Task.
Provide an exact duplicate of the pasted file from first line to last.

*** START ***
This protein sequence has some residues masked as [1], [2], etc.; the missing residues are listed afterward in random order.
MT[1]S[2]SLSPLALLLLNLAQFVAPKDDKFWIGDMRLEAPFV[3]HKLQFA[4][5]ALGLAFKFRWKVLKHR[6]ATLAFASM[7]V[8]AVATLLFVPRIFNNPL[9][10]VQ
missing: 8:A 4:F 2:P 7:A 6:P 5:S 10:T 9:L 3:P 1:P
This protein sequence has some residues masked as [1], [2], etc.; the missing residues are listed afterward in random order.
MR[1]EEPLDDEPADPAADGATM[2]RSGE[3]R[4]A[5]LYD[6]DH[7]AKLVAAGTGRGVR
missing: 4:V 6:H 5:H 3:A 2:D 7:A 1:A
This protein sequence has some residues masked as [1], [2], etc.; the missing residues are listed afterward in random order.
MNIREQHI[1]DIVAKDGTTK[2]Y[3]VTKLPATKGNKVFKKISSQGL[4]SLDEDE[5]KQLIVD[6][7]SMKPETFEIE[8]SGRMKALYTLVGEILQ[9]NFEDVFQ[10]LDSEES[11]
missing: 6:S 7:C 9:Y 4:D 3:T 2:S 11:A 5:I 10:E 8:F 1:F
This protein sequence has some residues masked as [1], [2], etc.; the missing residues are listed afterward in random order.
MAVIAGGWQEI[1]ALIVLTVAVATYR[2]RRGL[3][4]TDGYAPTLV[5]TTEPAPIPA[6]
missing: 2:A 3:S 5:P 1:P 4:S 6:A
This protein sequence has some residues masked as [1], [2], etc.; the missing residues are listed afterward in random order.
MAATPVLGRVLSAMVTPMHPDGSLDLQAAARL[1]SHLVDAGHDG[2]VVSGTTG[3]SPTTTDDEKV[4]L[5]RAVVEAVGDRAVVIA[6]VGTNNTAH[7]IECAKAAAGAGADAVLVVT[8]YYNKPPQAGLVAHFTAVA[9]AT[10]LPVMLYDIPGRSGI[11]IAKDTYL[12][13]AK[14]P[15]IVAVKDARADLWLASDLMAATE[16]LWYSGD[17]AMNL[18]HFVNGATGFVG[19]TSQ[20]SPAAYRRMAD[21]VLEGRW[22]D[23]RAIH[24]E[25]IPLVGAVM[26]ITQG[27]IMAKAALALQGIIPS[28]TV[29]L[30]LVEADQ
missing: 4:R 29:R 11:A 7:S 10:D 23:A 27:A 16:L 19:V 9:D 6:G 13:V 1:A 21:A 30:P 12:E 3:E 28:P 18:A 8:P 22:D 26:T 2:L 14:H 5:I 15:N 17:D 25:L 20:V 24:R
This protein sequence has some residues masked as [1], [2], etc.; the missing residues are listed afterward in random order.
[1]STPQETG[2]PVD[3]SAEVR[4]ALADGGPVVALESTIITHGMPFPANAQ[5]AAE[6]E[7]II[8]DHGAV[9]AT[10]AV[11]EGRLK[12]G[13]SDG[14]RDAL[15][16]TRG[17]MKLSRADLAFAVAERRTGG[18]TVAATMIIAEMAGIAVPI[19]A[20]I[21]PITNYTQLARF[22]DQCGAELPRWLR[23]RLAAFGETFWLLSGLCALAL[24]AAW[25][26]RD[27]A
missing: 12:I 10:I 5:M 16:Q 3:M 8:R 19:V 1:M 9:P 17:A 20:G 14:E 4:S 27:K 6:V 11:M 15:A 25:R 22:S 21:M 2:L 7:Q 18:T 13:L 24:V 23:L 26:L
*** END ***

This protein sequence has some residues masked as [1], [2], etc.; the missing residues are listed afterward in random order.
MT[1]S[2]SLSPLALLLLNLAQFVAPKDDKFWIGDMRLEAPFV[3]HKLQFA[4][5]ALGLAFKFRWKVLKHR[6]ATLAFASM[7]V[8]AVATLLFVPRIFNNPL[9][10]VQ
missing: 8:A 4:F 2:P 7:A 6:P 5:S 10:T 9:L 3:P 1:P
This protein sequence has some residues masked as [1], [2], etc.; the missing residues are listed afterward in random order.
MR[1]EEPLDDEPADPAADGATM[2]RSGE[3]R[4]A[5]LYD[6]DH[7]AKLVAAGTGRGVR
missing: 4:V 6:H 5:H 3:A 2:D 7:A 1:A
This protein sequence has some residues masked as [1], [2], etc.; the missing residues are listed afterward in random order.
MNIREQHI[1]DIVAKDGTTK[2]Y[3]VTKLPATKGNKVFKKISSQGL[4]SLDEDE[5]KQLIVD[6][7]SMKPETFEIE[8]SGRMKALYTLVGEILQ[9]NFEDVFQ[10]LDSEES[11]
missing: 6:S 7:C 9:Y 4:D 3:T 2:S 11:A 5:I 10:E 8:F 1:F
This protein sequence has some residues masked as [1], [2], etc.; the missing residues are listed afterward in random order.
MAVIAGGWQEI[1]ALIVLTVAVATYR[2]RRGL[3][4]TDGYAPTLV[5]TTEPAPIPA[6]
missing: 2:A 3:S 5:P 1:P 4:S 6:A
This protein sequence has some residues masked as [1], [2], etc.; the missing residues are listed afterward in random order.
MAATPVLGRVLSAMVTPMHPDGSLDLQAAARL[1]SHLVDAGHDG[2]VVSGTTG[3]SPTTTDDEKV[4]L[5]RAVVEAVGDRAVVIA[6]VGTNNTAH[7]IECAKAAAGAGADAVLVVT[8]YYNKPPQAGLVAHFTAVA[9]AT[10]LPVMLYDIPGRSGI[11]IAKDTYL[12][13]AK[14]P[15]IVAVKDARADLWLASDLMAATE[16]LWYSGD[17]AMNL[18]HFVNGATGFVG[19]TSQ[20]SPAAYRRMAD[21]VLEGRW[22]D[23]RAIH[24]E[25]IPLVGAVM[26]ITQG[27]IMAKAALALQGIIPS[28]TV[29]L[30]LVEADQ
missing: 4:R 29:R 11:A 7:S 10:D 23:A 27:A 16:L 19:V 9:D 6:G 13:V 1:A 21:A 30:P 12:E 3:E 28:P 18:A 8:P 22:D 26:T 2:L 14:H 5:I 15:N 17:D 25:L 20:V 24:R
This protein sequence has some residues masked as [1], [2], etc.; the missing residues are listed afterward in random order.
[1]STPQETG[2]PVD[3]SAEVR[4]ALADGGPVVALESTIITHGMPFPANAQ[5]AAE[6]E[7]II[8]DHGAV[9]AT[10]AV[11]EGRLK[12]G[13]SDG[14]RDAL[15][16]TRG[17]MKLSRADLAFAVAERRTGG[18]TVAATMIIAEMAGIAVPI[19]A[20]I[21]PITNYTQLARF[22]DQCGAELPRWLR[23]RLAAFGETFWLLSGLCALAL[24]AAW[25][26]RD[27]A
missing: 12:I 10:I 5:M 16:Q 3:M 8:R 19:V 1:M 9:P 17:A 20:G 14:E 4:S 27:K 6:V 11:M 15:A 25:R 22:S 21:M 2:L 7:Q 18:T 13:L 24:V 23:L 26:L